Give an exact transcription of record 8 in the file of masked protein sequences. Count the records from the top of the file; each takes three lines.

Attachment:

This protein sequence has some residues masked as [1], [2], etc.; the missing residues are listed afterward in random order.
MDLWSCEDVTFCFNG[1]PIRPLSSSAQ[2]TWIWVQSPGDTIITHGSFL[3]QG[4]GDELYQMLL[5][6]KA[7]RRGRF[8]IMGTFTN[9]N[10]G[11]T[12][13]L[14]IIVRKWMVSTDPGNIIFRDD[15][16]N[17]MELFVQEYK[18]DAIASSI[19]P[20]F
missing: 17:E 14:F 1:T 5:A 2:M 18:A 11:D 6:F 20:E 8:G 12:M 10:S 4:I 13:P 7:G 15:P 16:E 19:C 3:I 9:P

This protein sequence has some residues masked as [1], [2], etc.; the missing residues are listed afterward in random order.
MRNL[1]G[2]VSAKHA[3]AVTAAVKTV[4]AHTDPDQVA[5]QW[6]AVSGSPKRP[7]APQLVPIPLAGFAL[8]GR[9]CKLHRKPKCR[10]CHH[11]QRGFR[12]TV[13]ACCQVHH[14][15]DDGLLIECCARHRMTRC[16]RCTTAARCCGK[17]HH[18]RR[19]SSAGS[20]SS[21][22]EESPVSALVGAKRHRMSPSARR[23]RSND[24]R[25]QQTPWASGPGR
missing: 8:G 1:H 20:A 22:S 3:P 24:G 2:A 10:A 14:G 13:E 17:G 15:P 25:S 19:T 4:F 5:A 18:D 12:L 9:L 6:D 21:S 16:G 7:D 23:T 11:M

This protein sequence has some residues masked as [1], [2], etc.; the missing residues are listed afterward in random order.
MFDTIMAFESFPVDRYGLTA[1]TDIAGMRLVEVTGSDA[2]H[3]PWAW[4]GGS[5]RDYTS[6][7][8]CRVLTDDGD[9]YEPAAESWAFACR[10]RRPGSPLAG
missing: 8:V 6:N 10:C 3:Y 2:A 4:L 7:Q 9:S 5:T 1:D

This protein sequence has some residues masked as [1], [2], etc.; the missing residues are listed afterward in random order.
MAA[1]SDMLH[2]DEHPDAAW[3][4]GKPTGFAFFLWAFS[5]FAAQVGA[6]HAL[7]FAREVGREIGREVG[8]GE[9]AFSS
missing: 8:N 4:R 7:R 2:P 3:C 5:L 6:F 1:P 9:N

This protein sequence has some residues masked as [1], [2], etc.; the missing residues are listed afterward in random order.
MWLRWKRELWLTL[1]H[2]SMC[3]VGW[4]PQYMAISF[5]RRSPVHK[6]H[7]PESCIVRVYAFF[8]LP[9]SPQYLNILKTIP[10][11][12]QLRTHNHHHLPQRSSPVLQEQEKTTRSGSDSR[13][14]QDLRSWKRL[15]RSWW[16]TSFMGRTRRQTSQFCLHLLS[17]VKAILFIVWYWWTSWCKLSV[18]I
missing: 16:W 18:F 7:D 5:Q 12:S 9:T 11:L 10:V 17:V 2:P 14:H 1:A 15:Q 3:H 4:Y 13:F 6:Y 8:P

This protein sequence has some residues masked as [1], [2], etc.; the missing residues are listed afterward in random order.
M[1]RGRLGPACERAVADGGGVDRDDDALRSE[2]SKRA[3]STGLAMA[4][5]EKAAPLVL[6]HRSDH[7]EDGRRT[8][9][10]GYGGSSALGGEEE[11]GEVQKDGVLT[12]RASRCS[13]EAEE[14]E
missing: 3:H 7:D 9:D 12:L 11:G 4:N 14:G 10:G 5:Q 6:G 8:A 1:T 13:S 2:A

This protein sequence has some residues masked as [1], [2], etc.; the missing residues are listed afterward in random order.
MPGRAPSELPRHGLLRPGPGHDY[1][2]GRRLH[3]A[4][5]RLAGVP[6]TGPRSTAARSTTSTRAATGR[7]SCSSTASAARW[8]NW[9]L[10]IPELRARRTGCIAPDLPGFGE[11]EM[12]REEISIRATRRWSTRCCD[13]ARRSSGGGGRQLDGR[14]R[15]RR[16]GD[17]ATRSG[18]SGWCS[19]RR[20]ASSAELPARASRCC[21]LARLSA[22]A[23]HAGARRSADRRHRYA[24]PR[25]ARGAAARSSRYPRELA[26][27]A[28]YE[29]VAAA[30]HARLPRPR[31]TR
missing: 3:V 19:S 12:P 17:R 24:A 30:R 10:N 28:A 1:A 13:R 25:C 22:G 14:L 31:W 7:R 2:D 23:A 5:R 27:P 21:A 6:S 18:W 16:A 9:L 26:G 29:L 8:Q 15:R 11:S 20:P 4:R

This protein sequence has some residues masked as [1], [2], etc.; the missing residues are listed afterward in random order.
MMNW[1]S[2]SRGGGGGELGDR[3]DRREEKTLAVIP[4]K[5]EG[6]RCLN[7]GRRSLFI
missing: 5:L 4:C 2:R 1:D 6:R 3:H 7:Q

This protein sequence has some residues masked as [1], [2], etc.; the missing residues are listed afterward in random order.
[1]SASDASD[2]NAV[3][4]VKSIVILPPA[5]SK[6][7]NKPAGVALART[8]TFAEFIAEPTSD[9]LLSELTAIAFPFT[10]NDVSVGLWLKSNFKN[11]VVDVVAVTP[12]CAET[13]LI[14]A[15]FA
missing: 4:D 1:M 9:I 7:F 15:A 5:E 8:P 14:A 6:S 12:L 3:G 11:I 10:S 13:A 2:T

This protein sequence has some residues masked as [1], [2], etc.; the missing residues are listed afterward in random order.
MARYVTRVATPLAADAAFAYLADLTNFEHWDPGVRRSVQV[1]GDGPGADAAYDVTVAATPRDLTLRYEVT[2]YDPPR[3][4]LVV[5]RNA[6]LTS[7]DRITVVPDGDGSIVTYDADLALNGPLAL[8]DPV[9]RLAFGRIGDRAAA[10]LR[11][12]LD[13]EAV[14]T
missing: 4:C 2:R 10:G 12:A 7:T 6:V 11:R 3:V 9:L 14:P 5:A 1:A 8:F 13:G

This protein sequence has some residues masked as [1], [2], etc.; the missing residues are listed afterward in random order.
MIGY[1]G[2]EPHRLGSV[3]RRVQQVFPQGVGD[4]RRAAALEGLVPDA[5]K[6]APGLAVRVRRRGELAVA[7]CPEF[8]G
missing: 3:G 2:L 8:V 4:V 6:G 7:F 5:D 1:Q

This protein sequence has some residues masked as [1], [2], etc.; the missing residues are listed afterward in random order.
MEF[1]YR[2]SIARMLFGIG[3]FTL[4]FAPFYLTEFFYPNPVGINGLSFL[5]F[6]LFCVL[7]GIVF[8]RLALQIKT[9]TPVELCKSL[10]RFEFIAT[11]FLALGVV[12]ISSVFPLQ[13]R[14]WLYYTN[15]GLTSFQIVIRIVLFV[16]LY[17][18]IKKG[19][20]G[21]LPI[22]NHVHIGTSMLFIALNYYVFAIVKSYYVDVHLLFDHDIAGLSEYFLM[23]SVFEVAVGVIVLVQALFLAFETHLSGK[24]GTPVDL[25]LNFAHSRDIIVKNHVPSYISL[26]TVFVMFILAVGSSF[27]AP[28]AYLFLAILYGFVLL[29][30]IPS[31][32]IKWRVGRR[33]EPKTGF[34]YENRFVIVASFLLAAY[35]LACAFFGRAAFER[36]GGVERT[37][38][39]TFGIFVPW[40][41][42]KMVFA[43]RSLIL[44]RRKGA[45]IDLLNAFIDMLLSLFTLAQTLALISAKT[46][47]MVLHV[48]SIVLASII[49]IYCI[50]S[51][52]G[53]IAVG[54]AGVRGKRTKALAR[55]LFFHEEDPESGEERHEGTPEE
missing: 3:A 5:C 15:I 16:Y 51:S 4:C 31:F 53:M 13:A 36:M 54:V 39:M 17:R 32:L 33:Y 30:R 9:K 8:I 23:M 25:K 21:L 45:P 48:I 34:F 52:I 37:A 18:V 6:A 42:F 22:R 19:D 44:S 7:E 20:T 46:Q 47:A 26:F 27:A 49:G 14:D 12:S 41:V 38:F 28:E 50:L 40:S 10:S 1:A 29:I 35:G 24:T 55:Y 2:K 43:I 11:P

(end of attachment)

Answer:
This protein sequence has some residues masked as [1], [2], etc.; the missing residues are listed afterward in random order.
MMNW[1]S[2]SRGGGGGELGDR[3]DRREEKTLAVIP[4]K[5]EG[6]RCLN[7]GRRSLFI
missing: 5:L 4:C 2:R 1:D 6:R 3:H 7:Q